DOJ Takes Aim at Telehealth and Genetic Testing Markets

The U.S. Department of Justice (DOJ) continues to actively target the healthcare industry for False Claims Act (FCA) and other alleged violations, and it took significant steps to further its reach into the telehealth and genetic testing markets this week.  Prosecutors in the Southern District of Florida (SDFL) indicted the CEO of a genetic testing company in an alleged referral-source kickback scheme in which, according to the indictment, Medicare paid more than $164 million for gene testing, whether it was needed or not.  In the Southern District of Georgia, DOJ filed multiple cases related to what it called a nationwide telehealth scheme, which also involved genetic testing in some cases.

These cases arise at a time when DOJ’s focus on the healthcare industry is reaching new heights, including in SDFL.  Based on DOJ’s actions this year alone, it is clear that the government is also increasingly focused on telemedicine and genetic testing.  In April, DOJ announced a $1.2 billion takedown focused on telemedicine targets.  DOJ is now reportedly preparing for a similarly largescale takedown involving over $1 billion in fraud targeting telemedicine and genetic testing.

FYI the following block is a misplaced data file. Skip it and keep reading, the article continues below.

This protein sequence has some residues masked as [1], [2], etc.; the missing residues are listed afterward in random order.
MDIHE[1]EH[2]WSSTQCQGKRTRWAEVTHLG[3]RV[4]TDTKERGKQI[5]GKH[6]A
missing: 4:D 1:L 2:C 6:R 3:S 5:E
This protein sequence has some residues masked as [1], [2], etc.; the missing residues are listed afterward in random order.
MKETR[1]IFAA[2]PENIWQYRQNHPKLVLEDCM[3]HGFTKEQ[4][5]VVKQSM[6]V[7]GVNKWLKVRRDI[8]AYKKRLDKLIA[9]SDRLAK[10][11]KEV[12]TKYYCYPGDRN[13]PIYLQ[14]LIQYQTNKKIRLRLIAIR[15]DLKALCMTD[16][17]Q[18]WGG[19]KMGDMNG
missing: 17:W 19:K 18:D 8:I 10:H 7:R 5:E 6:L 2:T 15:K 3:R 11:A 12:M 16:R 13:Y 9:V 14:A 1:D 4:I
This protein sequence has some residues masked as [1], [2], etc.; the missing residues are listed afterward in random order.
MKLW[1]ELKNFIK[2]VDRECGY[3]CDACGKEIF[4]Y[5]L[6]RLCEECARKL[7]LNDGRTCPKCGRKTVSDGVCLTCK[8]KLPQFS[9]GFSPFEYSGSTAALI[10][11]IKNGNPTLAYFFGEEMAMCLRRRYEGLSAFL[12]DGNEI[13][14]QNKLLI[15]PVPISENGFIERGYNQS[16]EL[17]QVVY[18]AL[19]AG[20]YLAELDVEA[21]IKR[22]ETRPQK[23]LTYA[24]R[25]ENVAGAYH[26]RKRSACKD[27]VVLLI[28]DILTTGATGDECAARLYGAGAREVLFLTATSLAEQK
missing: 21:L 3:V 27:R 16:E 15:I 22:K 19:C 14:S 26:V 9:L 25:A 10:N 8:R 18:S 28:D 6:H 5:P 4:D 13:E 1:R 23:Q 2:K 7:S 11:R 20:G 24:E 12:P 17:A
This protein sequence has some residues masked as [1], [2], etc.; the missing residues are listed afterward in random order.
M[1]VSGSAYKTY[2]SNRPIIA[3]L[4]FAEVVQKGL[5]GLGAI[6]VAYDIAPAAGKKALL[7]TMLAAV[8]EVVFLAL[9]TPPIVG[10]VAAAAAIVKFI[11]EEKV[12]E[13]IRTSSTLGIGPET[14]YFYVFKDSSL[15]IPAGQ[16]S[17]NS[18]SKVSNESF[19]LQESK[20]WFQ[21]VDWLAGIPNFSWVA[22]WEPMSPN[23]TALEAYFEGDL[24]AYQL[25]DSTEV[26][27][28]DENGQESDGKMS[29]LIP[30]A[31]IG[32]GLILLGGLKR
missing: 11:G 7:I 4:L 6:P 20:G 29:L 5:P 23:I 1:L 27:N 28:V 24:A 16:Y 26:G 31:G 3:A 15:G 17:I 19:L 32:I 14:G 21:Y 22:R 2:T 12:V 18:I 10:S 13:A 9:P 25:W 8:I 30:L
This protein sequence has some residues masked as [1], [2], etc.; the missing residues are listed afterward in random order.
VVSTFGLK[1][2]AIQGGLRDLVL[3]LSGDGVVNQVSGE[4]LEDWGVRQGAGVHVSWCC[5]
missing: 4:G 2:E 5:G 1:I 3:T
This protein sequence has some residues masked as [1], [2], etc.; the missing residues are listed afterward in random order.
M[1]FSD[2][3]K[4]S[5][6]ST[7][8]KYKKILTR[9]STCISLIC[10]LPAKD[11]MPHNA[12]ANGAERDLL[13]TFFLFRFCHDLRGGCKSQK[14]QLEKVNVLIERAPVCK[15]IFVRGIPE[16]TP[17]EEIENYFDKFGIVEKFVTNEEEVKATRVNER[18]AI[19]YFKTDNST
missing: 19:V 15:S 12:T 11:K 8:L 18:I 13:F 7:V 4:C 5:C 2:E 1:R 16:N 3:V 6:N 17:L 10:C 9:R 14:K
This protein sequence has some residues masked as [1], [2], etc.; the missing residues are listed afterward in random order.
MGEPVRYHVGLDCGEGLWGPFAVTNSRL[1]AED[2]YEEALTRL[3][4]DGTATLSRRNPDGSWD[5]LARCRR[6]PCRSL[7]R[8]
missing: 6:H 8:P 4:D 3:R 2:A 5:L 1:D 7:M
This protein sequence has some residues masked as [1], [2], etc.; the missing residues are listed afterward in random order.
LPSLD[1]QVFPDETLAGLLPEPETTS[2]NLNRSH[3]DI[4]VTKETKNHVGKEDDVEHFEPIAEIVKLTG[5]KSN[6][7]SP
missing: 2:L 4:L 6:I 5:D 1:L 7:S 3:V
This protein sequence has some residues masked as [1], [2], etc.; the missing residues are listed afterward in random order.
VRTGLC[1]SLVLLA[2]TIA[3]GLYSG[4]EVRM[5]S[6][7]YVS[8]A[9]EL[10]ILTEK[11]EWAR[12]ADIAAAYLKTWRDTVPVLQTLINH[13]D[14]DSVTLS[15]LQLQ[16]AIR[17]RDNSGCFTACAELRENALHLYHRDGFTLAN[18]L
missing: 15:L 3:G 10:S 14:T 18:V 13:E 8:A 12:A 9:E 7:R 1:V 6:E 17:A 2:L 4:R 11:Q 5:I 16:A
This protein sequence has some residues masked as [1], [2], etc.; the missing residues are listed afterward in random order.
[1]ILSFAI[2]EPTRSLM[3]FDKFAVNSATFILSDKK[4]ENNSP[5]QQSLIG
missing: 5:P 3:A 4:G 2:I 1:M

As we have written in the past, the line between valid business and fraud is not always as easy to draw as the government claims.  The attorney for the CEO in the SDFL case, for example, has said that the unnamed sources of information underlying the indictment have lied about their arrangements with the lab, and moreover, that the lab and its CEO acted at all times on advice of counsel.  It is also frequently hard for companies and their principals to know where the line is between mistakes or civil negligence and federal felony violations.  The answer is not always simple, but it usually comes down to the volume and quality of evidence showing the intent was actually to lie and cheat, and also the size and scope of the alleged fraud.  One thing is perfectly clear, however, companies operating in the fields of telemedicine and genetic testing must pay particular attention to their operations at all levels, and seek competent advice on structuring business arrangements.

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